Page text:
No? Really? Oh. Well, since you're here, it looks like this.
Question: What's creepier than a four-acre spiderweb?
Answer: Whatever the hell weaves a four-acre spiderweb. In this particular instance, the answer is "a Metric Sh*tTon," and/or "an Imperial Sh*tLoad" of spiders. Those aren't my units, by the way; I borrowed them from entomologist and bug-blogger Gwen Pearson, who recently provided some background on the photo (and some more precise numerical figures) over at Wired:
The Baltimore Wastewater Treatment Plant put out a call for "extreme spider" help in 2009, when a giant spiderweb covered almost 4 acres of their facility. Scientists eventually estimated over 107 million spiders were living in the structure, with densities of 35,176 spiders per m³ in spots.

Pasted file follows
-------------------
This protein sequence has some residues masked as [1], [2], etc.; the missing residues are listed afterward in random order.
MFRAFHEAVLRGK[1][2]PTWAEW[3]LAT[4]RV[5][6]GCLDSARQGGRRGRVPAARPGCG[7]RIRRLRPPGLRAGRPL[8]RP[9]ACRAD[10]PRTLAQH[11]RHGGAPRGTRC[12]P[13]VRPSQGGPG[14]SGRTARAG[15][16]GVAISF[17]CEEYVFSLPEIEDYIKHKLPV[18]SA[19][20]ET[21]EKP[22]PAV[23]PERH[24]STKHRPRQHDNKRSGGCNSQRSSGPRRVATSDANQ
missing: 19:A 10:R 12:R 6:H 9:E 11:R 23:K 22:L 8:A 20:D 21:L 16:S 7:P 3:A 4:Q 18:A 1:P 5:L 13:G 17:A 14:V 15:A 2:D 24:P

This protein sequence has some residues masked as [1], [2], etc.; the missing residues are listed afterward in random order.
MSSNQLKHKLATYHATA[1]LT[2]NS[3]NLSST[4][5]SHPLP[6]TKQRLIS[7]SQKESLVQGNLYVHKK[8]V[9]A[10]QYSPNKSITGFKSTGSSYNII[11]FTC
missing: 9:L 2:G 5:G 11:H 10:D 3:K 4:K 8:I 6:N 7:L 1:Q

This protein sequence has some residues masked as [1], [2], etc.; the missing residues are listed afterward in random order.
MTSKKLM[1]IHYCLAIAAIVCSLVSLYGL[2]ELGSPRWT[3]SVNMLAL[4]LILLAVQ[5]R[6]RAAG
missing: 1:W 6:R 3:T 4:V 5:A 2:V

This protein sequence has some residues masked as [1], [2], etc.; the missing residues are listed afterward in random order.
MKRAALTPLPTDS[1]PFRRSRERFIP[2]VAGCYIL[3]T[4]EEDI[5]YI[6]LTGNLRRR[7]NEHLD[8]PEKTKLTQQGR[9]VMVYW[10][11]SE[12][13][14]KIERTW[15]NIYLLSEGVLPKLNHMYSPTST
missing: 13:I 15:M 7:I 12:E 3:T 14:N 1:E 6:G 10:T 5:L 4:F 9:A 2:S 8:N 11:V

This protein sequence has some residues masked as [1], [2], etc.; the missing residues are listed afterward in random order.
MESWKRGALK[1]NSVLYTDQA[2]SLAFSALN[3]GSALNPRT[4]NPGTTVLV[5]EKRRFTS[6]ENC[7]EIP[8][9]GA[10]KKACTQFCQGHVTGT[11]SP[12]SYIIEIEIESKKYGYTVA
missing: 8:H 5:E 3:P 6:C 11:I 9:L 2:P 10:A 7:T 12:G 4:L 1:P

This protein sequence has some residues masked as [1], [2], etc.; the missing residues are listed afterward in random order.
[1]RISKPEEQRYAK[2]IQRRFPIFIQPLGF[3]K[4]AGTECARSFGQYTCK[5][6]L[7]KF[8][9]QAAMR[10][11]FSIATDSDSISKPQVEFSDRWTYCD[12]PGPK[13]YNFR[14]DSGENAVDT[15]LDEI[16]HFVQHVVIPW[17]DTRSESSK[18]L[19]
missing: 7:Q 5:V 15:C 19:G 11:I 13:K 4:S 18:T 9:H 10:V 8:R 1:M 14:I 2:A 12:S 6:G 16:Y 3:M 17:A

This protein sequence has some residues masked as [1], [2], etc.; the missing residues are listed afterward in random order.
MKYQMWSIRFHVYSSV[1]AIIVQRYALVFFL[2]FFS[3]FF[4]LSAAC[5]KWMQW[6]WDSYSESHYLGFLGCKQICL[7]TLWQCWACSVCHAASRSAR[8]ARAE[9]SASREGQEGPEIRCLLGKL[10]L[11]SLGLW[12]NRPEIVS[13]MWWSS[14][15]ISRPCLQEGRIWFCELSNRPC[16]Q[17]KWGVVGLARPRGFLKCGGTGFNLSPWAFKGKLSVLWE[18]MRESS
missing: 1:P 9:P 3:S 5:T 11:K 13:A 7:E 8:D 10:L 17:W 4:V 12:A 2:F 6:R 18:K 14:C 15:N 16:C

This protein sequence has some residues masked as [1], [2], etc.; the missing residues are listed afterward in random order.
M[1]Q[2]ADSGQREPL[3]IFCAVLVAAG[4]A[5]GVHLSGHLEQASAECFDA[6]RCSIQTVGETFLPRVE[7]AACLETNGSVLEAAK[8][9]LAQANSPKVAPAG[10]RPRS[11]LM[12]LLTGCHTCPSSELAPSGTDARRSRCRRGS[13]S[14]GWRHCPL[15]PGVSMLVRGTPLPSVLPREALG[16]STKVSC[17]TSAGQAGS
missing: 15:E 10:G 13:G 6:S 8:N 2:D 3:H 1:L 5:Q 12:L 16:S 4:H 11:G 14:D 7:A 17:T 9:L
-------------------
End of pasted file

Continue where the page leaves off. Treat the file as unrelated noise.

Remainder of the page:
...The scientists described their estimate of 35,176 spiders/m³ as "markedly conservative" and "representing a minimum volume" of spiders, by the way.
Emphasis Pearson's, because HOW OFTEN DO YOU HEAR SPIDERS DESCRIBED VOLUMETRICALLY?
The scientists catalog the web and its extensiveness in some detail, in "An Immense Concentration of Orb-Weaving Spiders With Communal Webbing in a Man-Made Structural Habitat." The report can be found here. It includes such descriptive gems as this one:
In places where the plant workers had swept aside the webbing to access equipment, the silk lay piled on the floor in rope-like clumps as thick as a fire hose.
Emphasis mine, because, despite having a soft spot for spiders, reading that still made me squirm.